Armour, Robert James (No. 1036)

Armour, Robert James (James)


No. 1036, ‘B’ Company, 13th Battalion, then 11th/13th Battalion,

then 22nd Entrenching Battalion, Royal Irish Rifles

Killed in action on Thursday 28 March 1918 (aged 24)

No known grave


Commonwealth War Graves Commission

Pozieres Memorial, France (Panel 74 to 76)

Greyabbey and District War Memorial which is located on the outside wall of Greyabbey Parish Church of Ireland Church (St Saviour)


Robert James Armour was born on 22 October 1893 in Mill Street, Newtownards and he was a son of Robert and Mary Jane (Jane) Armour (nee McLoughlin, sometimes McLaughlin, sometimes McLaughlan) who were married on 20 January 1882 in Newtownards Parish Church of Ireland Church (St Mark’s).  Robert Armour from Cunningburn, Newtownards was a son of James Armour, a fisherman.  Jane McLoughlin from Canal Row, Newtownards was a daughter of John McLoughlin, a labourer.

The Armour family lived in Newtownards, Cunningburn, Ganaway and the townland of Ballybryan, Greyabbey.

Robert Armour worked as a labourer, fisherman and flax scutcher and he and Mary Jane had at least seven children:

Elizabeth (Lizzie, born 21 April 1883 in Canal Street, Newtownards)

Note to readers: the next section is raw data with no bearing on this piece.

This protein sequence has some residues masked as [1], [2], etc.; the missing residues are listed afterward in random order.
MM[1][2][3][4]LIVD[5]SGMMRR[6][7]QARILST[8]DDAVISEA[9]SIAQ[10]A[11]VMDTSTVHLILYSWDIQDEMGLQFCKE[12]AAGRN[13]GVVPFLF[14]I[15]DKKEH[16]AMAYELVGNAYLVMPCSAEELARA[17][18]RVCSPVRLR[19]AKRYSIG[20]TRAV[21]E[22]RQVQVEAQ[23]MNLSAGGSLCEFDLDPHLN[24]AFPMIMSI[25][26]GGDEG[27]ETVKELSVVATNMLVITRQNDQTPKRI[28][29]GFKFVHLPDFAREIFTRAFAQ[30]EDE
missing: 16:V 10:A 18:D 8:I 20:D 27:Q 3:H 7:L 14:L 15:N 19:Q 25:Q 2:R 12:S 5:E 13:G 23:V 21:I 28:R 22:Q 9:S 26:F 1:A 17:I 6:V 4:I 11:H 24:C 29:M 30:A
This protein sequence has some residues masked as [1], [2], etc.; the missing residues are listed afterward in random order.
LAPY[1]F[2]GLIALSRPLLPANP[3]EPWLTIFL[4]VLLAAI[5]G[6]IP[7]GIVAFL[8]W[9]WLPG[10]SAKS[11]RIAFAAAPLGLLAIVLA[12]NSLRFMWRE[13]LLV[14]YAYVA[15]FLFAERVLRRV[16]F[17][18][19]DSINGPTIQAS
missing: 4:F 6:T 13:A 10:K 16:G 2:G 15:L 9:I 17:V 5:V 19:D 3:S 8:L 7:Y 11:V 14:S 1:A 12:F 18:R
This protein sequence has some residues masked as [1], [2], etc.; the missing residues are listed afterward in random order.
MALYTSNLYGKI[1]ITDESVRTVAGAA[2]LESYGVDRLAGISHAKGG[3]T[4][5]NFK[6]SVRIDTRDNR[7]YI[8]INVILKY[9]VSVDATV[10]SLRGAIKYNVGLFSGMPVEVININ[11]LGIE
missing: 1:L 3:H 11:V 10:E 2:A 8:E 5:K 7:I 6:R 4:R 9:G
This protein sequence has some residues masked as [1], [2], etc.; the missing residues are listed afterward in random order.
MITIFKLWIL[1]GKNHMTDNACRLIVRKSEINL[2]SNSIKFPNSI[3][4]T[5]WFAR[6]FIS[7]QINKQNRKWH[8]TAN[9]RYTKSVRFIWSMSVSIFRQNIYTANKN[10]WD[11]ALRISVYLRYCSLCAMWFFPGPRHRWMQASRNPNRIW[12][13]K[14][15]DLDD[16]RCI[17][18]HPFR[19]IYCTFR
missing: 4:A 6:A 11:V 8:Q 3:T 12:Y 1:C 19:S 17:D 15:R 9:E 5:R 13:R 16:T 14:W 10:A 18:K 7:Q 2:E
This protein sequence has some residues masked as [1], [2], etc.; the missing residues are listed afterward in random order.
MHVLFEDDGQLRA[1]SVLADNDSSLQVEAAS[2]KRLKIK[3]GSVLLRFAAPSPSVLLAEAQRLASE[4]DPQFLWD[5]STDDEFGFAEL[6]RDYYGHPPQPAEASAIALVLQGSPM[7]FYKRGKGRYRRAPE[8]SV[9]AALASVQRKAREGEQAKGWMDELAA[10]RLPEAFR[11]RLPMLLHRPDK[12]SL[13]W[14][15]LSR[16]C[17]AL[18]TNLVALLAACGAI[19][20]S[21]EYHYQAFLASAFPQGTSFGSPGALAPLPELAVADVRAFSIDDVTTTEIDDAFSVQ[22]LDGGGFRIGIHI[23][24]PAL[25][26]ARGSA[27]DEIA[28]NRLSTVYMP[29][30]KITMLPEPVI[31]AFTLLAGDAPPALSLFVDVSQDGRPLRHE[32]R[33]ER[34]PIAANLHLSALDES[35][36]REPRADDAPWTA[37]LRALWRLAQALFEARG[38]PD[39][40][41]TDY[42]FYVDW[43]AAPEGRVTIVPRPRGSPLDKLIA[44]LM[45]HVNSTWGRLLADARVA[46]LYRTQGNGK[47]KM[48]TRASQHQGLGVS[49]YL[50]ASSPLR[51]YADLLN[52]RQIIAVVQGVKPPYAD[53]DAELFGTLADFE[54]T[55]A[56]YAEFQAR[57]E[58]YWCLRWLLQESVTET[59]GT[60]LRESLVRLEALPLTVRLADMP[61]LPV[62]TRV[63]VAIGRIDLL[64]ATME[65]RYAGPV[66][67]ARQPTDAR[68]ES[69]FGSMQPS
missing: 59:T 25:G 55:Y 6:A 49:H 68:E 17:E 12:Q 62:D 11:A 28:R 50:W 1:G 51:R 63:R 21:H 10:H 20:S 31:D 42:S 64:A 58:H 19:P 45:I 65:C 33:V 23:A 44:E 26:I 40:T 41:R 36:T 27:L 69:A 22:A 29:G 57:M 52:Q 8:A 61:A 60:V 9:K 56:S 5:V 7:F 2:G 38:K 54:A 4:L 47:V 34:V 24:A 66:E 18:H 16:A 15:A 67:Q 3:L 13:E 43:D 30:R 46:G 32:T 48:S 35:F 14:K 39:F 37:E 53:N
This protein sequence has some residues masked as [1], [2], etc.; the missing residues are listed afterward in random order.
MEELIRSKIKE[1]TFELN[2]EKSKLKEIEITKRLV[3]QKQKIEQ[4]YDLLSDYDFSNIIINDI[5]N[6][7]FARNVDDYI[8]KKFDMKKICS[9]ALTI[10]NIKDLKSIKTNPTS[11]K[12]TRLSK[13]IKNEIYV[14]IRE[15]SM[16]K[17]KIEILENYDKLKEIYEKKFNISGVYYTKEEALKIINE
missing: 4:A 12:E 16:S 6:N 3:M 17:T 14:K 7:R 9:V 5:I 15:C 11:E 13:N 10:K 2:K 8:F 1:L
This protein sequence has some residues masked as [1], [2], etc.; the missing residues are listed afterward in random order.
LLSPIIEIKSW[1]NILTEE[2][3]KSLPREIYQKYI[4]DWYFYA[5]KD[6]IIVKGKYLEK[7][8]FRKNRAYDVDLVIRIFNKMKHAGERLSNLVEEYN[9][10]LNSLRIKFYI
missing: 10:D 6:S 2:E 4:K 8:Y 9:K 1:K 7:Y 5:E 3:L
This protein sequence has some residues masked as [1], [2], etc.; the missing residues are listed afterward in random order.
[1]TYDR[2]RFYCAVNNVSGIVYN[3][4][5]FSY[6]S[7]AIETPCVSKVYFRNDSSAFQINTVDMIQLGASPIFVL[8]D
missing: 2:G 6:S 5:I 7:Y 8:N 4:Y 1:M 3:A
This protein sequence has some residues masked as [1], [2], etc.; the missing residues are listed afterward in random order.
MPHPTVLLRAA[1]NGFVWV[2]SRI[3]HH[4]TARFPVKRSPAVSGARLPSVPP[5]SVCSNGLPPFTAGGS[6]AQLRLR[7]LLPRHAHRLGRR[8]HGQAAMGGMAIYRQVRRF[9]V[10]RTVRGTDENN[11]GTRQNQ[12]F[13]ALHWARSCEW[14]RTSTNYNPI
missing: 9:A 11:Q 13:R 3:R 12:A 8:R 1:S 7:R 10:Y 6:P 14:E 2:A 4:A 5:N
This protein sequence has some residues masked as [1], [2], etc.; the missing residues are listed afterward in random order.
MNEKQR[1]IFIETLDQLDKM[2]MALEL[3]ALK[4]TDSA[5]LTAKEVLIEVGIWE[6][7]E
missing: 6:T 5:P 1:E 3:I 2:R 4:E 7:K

William (born 28 August 1884 in Cunningburn)

Mary Jane (born 10 April 1886 in Cunningburn)

Isabella (born 26 February 1888 in Cunningburn)

Alexander (born 2 January 1892)

Robert James (James, born 22 October 1893 in Mill Street, Newtownards)

Margaret McLoughlin (Maggie, born 15 April 1895 in Ganaway)

Local sources suggest that their father, Robert Armour, drowned in Strangford Lough.

In 1911 James Armour was living in Mount Street, Dromore, Co Down and working as a linen weaver.

On 12 May 1915 James’s partner, Margaret Robinson, gave birth to their son James Robert Armour.  When James Armour and Margaret Robinson were married on 16 September 1915 in Ballyfrenis Presbyterian Church Carrowdore James’s address was recorded as Borden Camp in England and his occupation was recorded as a Soldier.  Margaret Robinson from Ballyrawer, Donaghadee was a daughter of Alexander Robinson, a labourer.

James Armour enlisted in Belfast and during the First World War he served with the 13th Battalion Royal Irish Rifles in 108th Brigade of the 36th (Ulster) Division.

In November 1917 the 11th and 13th Battalions were amalgamated and when they were disbanded in February 1918 James was transferred to the 22nd Entrenching Battalion.  Rifleman James Armour (No. 1036) was 24 when he was killed in action on 28 March 1918 during the German Spring Offensive.  He has no known grave.

Rifleman James Armour (No. 1036) had made a will and his property and effects were received by his widow Margaret who was living in Greyabbey with their son James who was less than three years old.

After the war ended Margaret Armour and Samuel McCready (sometimes McGrady) were married on 11 February 1920 in Newtownards Registry Office.

Rifleman James Armour (No. 1036) is commemorated on the Pozieres Memorial in France and on Greyabbey and District War Memorial which is located on the outside wall of Greyabbey Parish Church of Ireland Church (St Saviour).